CHILD ABUSE - ELEMENTS
No person may be convicted of child abuse unless the State has proved beyond a reasonable doubt each element of the crime. These elements are:
First, a person responsible for a child's health, safety, or welfare;
Third, harmed/(threatened harm to)/(failed to protect from harm to/(threatened harm to)) the health, safety, or welfare;
Fourth, of a child under the age of eighteen;
Statutory Authority: 21 O.S. 2011, § 843.5(A), 10A O.S. 2011, § 1-1-105(2).
Notes on Use
This Instruction should be used if the defendant is charged with child abuse that does not involve injuring, torturing, or maiming a child, which is covered in OUJI-CR 4-35A, infra. OUJI-CR 4-36 should be used if the defendant is charged with enabling abuse of a child. OUJI-CR 4-37 should be used if the defendant is charged with child neglect, OUJI-CR 4-39 should be used if the defendant is charged with child sexual abuse, and OUJI-CR 4-41 should be used if the defendant is charged with child sexual exploitation. Definitions are found in OUJI-CR 4-40D, infra.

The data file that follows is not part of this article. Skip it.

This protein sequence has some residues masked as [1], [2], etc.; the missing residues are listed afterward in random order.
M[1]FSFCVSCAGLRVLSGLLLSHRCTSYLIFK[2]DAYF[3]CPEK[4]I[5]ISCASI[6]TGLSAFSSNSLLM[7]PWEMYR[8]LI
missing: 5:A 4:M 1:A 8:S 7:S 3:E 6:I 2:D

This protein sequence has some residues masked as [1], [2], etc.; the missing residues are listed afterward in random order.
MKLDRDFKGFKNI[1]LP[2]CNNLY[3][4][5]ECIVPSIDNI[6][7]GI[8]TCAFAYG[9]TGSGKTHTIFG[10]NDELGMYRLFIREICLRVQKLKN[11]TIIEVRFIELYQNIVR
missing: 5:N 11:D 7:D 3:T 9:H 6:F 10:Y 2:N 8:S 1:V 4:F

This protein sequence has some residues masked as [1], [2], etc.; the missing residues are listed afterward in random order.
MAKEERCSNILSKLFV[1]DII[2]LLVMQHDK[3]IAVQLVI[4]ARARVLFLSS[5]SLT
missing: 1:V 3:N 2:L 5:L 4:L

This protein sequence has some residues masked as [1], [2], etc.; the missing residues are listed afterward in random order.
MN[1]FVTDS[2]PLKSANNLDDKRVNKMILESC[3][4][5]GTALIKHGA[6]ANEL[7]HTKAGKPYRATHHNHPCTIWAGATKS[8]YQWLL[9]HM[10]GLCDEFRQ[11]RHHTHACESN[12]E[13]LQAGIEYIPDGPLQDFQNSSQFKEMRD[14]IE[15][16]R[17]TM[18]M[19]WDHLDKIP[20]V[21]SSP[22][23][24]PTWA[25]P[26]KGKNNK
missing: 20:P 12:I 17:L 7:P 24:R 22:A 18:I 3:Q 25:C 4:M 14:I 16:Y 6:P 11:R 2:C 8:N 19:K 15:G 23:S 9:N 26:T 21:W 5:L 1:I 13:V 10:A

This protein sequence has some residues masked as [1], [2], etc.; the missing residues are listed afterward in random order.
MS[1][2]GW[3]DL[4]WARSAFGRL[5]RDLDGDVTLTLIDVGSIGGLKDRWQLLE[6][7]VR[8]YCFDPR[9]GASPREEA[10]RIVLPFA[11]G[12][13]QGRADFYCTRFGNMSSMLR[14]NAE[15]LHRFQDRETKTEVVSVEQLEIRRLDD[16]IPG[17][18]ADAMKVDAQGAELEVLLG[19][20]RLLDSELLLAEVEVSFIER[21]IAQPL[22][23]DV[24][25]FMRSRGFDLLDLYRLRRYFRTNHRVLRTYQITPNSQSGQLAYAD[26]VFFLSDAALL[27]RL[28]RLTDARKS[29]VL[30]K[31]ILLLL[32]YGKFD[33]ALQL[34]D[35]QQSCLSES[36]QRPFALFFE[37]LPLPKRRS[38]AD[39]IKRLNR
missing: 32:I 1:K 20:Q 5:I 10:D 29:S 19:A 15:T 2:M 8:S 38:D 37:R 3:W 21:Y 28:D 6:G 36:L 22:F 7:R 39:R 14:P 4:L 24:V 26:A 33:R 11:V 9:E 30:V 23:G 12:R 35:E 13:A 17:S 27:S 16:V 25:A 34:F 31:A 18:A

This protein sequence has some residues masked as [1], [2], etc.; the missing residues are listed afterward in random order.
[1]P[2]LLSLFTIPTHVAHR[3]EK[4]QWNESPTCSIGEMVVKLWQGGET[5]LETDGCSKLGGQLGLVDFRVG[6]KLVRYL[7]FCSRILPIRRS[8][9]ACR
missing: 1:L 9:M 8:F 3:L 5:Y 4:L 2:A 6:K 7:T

The first element, that the defendant was a person responsible for the child?s health, safety, or welfare, is an essential element of the crime of child abuse. Cox v. State, 2006 OK CR 51, ¶ 24, 152 P.3d 244, 253.
Section 843.5 was designed to protect a designated group of persons, children under the age of 18. Therefore, the age of the child is an element to be proved by the State. Holder v. State, 1976 OK CR 288, 556 P.2d 1049.
The statute requires proof of a mental state of maliciousness or willfulness on the part of the defendant while in the performance of the proscribed conduct. Generally, however, intentional infliction of severe injuries upon a child will be sufficient to establish a prima facie case, reserving the issue of the sufficiency of the proof regarding the defendant's mental state to the jury. Smith v. State, 1979 OK CR 30, 594 P.2d 784.
In Fairchild v. State, 1999 OK CR 49, ¶ 51, 998 P.2d 611, 622-23, the Oklahoma Court of Criminal Appeals decided that the mens rea for felony murder of a child under 21 O.S. Supp. 1999, § 701.7(C) was a general intent to commit the act which causes the injury, rather than a specific intent, and that the general intent was included within the terms "willfully" or "maliciously."
| Service provided by the IS department of the Oklahoma Court of Criminal Appeals
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